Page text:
Tuesday, December 16, 2008

How Will History Judge President Bush?

Recent reports say the Bush Administration bungled Iraq's reconstruction and that harsh interrogation techniques were approved at the very top. Karl Rove is in charge of positive spin. Today, on the To the Point radio program, will history be kinder to the outgoing president than current official—and public—opinion?

Join host Warren Olney as he discusses this topic with newsmakers and his audience. To The Point can be heard daily at www.kcrw.com and across the nation on public radio stations. Link live via Bosco Radio: News and Information at 12 noon PST/3 PM EST. The link is in the sidebar.

Also, today, over on Bosco Radio: Music listen in as Mercury Rev joins host Jason Bentley and performs live on Morning Becomes Eclectic. Also in the sidebar starting at 9 AM PST/12 Noon EST.

1 comment:

Doug Vehle said...

Well, I'm going to start telling people that the Boot Monument is a memorial to the 'Shoe Salute' in Iraq. Only in jest. Erected in honor of American Revolution 'Hero' Benedict Arnold after he was crippled in the Saratoga Campaign, the Boot Monument has no name, no commemoration at all, other than to the "most brilliant soldier." Pretty much what the Arab world is saying about the journalist who gave Dubya the boot. Even if he is imprisoned for it.

The real question is, who is the uglier figure in American history? Could it be Arnold? Who afterall led the legendary capture of Fort Ticonderoga and Fort Crown Point, and himself financed and led the undermanned Colonial force in the unsuccessful invasion of Canada but then proceeded to lead the U.S. Navy in their first ever battle at Valcour Island against a larger British force, and to defuse the Carelton incursion which would seem to have inspired Carelton's decision to protect Quebec and withhold forces from Burgoyne's offensive that would lead to the Battle of Saratoga.

But as Arnold returned to defend New York State, jealousies were already hard at work, as General Horatio Gates (A British deserter turned American General) was all too aware of the belief that Arnold, the Colonists most effective General up to that point, should be in charge. As Arnold succeeded in leaking bogus intelligence that delayed the British, and led skirmishes where his smaller forces took out 15% of the total British invasion force, Gates would respond to his request for reinforcements at the Battle of Bennington Farms by instead ordering some of Arnold's troops to withdraw, then at the point of an American VICTORY instead ordered the Colonial withdrawal and Arnold relieved of command.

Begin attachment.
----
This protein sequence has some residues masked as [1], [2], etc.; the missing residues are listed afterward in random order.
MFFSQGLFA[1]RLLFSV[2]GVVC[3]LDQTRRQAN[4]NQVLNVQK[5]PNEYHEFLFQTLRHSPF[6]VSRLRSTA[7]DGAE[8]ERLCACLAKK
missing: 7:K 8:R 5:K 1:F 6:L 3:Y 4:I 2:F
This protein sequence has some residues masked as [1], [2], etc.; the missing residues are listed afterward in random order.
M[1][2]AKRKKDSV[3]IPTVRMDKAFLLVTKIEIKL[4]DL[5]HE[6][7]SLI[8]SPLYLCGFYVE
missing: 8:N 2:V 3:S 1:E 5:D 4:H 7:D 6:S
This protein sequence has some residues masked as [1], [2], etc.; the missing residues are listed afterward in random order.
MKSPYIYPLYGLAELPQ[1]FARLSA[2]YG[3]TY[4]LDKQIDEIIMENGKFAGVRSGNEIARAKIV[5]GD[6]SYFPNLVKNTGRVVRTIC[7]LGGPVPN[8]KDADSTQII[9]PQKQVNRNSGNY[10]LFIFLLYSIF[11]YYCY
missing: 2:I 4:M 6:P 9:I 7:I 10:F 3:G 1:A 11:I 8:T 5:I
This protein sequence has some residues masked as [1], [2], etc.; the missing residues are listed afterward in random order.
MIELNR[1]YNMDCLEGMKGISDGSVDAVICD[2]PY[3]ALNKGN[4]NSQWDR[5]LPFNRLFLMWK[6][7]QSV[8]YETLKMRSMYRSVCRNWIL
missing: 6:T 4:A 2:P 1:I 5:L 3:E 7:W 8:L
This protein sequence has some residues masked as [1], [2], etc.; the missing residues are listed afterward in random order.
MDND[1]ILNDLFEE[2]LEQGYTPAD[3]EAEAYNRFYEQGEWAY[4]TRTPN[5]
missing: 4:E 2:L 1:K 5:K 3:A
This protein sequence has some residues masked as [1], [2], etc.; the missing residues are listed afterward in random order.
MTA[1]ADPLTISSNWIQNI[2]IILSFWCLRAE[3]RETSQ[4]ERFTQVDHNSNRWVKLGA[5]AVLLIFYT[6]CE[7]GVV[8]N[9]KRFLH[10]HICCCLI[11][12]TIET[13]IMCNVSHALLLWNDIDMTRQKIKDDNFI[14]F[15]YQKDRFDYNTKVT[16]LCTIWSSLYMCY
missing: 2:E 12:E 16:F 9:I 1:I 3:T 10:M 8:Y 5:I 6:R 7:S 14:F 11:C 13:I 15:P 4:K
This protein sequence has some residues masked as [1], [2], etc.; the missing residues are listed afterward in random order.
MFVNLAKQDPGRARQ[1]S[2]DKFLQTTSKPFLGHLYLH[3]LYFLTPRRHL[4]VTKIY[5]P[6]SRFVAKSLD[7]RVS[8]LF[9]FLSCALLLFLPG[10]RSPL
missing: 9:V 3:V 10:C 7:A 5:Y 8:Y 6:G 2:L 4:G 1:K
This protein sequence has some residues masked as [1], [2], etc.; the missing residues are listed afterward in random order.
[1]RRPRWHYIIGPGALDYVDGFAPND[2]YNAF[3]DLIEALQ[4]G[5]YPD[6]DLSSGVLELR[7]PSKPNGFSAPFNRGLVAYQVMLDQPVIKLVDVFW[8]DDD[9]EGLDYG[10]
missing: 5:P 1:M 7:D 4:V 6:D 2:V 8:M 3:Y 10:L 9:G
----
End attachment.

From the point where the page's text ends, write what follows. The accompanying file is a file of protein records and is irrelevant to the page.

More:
Thus the contrast of styles between Gates, a basic desk jockey who led from his tent at a distance, and Arnold, who led from the front. Already suffering from a leg wound from the invasion of Canada, Arnold was off the battlefield as the main battle of Saratoga got underway. But rather than remain in his tent, Arnold rode off to battle, directing sniper fire to pick off British leaders and organizing the scattered militia that would have been expected to flee without him as was the routine of the Colonial militia at the time. Gates forces, meanwhile, were not even engaged in the battle as Arnold rode from unit to unit. This led to his leading the charge on the retreating Burgoyne at Bemis Heights, and Arnold being shot in the same wounded leg, which would also suffer a broken bone in the fall of his horse. Unable to continue leading the battle, Arnold went to bring other units to it, but orders from General Gates put an end to his efforts.

And it is for this that the Boot Monument was erected. History records that Benedict Arnold was, by 1777, the greatest American military leader of the revolution, and in fact the war would have been lost by then without his efforts. Horatio Gates attempted to bring about a court martial over Arnold's efforts in the Saratoga campaign, (Gates destroyed the careers of many a rival that way) but Washington himself would step in to prevent it. Arnold's career at the front was over, however. He would spend the winter recovering at Valley Forge with Washington's beleaguered troops, and would emerge a cripple.